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When Will It End?

first_imgIt seems that almost every day when you pick up a newspaper or tune in to ESPN you find another athlete, either collegiate or pro, who is being investigated by some policing agency.  I just noticed that the San Francisco 49er quarterback was cleared of charges relating to some type of hotel room activity last April.  No details were released, so we will be left to our own imagination on what might have happened when pro athletes meet the young ladies out on the town.  At almost the same time, an LSU football player has been released from that football team for taking part in some illegal activities concerning alleged assault.  We are left to our own imagination again.Not too long ago two Indiana University basketball players escaped severe punishment when their alleged off-court behavior put them in trouble with the Bloomington Police Department.  Just 3 years ago at a 21st birthday party Purdue lost a starting basketball player and had several others suspended for an out-of-hand bar party.You would think that athletes who are getting their college paid for while following their athletic dreams might just stop and think before they act. When will it end?last_img read more

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Tennis News Rafael Nadal steamrolls to opening Monte Carlo win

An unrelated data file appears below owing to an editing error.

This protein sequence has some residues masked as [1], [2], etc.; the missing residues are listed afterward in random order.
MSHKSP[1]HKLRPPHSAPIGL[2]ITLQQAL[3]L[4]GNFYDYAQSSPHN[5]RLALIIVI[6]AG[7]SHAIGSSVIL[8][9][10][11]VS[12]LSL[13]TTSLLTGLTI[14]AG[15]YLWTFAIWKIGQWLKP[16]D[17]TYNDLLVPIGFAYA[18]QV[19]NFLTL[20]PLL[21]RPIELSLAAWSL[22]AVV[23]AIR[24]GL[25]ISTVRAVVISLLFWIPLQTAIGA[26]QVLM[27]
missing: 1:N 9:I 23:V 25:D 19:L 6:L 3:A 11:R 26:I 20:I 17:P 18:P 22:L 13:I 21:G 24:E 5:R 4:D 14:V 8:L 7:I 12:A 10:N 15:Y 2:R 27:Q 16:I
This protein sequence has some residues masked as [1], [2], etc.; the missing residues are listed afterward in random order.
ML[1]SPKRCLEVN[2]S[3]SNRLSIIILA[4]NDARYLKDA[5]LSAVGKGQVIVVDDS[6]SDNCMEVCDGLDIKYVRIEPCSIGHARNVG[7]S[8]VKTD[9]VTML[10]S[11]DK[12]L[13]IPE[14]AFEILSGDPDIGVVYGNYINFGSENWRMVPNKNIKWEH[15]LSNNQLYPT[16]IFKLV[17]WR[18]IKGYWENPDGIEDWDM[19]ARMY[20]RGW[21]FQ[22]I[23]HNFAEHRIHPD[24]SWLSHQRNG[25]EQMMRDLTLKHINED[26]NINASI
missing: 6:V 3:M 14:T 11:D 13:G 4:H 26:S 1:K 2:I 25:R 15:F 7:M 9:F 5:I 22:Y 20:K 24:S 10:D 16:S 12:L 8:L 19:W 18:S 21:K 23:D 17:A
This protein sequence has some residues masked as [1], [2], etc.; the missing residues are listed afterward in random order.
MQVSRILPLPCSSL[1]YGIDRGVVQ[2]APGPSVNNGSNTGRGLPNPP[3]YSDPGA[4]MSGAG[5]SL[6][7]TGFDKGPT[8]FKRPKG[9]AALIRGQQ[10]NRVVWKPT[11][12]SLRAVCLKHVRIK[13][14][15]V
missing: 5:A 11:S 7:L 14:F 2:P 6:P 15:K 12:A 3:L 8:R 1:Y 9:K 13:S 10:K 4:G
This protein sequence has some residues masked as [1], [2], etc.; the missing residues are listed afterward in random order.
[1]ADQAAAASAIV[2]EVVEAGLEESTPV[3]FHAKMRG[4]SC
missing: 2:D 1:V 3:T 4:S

first_imgHe was equally in control during the second set, where he saved three break points in the fourth game and two more in the sixth.”It was a great start, it’s good to be back here,” the 17-time Grand Slam winner said, keeping talk of his knee to a minimum.”I can’t pretend to not have pain at all, but professionals normally play with pain,” Nadal said.”It’s part of the sport at the highest level and it’s no limitations at all. I was able to move well and be confident with the things that I did.” Bautista Agut has now lost to his Spanish countryman in all three of their meetings, while Nadal improved his incredible record here to 69-4 as he takes aim at a fourth consecutive title at the event.”This is just the first match and it’s been a very positive start,” Nadal said. “The results say that.”Roland Garros finalist Dominic Thiem, who lost to Nadal in Paris last June, beat Slovakia’s Martin Klizan 6-1, 6-4.Thiem, who won the Indian Wells title over Federer, made a successful switch to his favourite surface as he prepares for the pre-French Open sequence of events.Fourth seed Thiem won with a break in the final game after Klizan held a 40-0 lead.(With Inputs: PTI) Monte Carlo: Rafael Nadal charged out of the blocks Wednesday to hammer Roberto Bautista Agut 6-1, 6-1 in his opening match at the Monte Carlo Masters. The 11-time champion showed no sign of the knee problems which forced him to quit ahead of an Indian Wells semi-final against Roger Federer a month ago.The 32-year-old had expressed pre-tournament caution regarding the health of his knee — a worry which appeared to be groundless after a 76-minute masterclass. “I’m happy for this very positive start. I had good feelings on court,” he said. Nadal collected the opening five games of the afternoon in 17 minutes as he set the tone for another dominant display in the principality. For all the Latest Sports News News, Tennis News News, Download News Nation Android and iOS Mobile Apps.last_img read more